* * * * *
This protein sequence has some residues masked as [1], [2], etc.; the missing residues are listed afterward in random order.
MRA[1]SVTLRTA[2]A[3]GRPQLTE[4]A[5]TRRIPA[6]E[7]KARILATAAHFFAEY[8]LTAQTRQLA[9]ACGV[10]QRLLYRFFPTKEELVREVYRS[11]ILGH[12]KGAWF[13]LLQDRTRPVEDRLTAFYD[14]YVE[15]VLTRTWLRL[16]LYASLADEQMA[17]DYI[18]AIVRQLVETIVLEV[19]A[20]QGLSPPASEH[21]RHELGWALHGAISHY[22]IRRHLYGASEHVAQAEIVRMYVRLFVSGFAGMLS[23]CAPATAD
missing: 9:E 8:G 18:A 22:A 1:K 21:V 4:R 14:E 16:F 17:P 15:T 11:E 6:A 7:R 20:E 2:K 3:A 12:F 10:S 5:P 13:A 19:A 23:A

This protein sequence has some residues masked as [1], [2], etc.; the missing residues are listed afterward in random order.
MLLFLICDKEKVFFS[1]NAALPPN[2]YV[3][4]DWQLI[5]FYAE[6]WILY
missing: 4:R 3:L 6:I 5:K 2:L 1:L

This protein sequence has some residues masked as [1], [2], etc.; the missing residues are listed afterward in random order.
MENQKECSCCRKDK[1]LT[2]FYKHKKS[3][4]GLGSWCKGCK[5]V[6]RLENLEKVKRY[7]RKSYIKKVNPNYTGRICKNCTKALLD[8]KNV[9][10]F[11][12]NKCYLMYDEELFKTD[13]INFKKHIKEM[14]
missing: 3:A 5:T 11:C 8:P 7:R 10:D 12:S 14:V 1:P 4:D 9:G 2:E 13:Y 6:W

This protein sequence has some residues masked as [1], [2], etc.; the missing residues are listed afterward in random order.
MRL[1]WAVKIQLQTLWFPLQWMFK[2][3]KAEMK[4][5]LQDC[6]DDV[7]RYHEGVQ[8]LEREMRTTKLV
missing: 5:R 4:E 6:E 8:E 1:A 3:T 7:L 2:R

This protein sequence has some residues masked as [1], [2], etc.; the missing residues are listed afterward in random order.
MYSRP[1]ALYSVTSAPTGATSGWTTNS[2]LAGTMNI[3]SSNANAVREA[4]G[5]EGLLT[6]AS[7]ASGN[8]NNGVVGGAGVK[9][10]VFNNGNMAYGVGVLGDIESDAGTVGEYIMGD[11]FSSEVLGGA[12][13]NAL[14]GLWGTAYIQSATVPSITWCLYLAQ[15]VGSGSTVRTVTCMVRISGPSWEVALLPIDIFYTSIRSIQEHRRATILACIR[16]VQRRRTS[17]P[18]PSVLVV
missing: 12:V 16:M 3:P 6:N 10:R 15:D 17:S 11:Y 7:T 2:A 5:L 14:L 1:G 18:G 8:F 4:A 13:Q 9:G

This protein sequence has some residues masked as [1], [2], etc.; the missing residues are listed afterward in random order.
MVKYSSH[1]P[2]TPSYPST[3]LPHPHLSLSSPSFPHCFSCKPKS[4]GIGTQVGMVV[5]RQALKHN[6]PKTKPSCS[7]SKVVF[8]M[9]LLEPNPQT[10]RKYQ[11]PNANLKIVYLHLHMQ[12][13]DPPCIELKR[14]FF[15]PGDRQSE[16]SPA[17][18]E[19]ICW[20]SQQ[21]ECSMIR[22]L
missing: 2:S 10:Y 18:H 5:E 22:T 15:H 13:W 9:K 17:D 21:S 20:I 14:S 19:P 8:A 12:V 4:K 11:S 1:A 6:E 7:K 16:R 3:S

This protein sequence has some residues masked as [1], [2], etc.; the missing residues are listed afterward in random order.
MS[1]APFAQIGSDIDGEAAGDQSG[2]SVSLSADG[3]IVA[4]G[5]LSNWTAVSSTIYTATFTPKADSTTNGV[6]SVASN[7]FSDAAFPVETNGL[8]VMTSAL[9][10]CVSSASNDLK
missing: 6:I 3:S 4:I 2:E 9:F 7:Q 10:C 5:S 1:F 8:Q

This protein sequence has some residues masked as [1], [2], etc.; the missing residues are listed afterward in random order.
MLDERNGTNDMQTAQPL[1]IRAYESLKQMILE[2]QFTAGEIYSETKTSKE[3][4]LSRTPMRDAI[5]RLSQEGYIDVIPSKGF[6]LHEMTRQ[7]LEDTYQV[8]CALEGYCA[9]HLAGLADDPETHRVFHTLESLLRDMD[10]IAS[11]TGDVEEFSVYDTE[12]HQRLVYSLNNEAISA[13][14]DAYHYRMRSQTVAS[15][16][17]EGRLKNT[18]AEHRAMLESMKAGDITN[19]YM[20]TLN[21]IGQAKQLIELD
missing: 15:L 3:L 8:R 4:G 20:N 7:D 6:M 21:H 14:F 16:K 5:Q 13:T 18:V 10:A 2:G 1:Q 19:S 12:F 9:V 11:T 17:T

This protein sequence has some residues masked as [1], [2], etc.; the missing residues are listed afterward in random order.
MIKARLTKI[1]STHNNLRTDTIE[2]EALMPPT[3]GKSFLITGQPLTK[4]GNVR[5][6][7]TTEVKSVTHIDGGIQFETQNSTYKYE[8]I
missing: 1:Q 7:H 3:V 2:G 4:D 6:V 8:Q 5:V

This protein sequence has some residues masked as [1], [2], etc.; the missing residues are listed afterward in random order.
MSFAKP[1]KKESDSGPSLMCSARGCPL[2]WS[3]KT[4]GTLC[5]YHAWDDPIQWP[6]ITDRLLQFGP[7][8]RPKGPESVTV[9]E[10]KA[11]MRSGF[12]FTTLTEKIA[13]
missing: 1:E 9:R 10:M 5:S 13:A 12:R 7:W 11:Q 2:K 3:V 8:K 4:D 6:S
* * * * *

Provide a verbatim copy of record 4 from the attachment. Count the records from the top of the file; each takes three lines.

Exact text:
This protein sequence has some residues masked as [1], [2], etc.; the missing residues are listed afterward in random order.
MRL[1]WAVKIQLQTLWFPLQWMFK[2][3]KAEMK[4][5]LQDC[6]DDV[7]RYHEGVQ[8]LEREMRTTKLV
missing: 5:R 4:E 6:E 8:E 1:A 3:T 7:L 2:R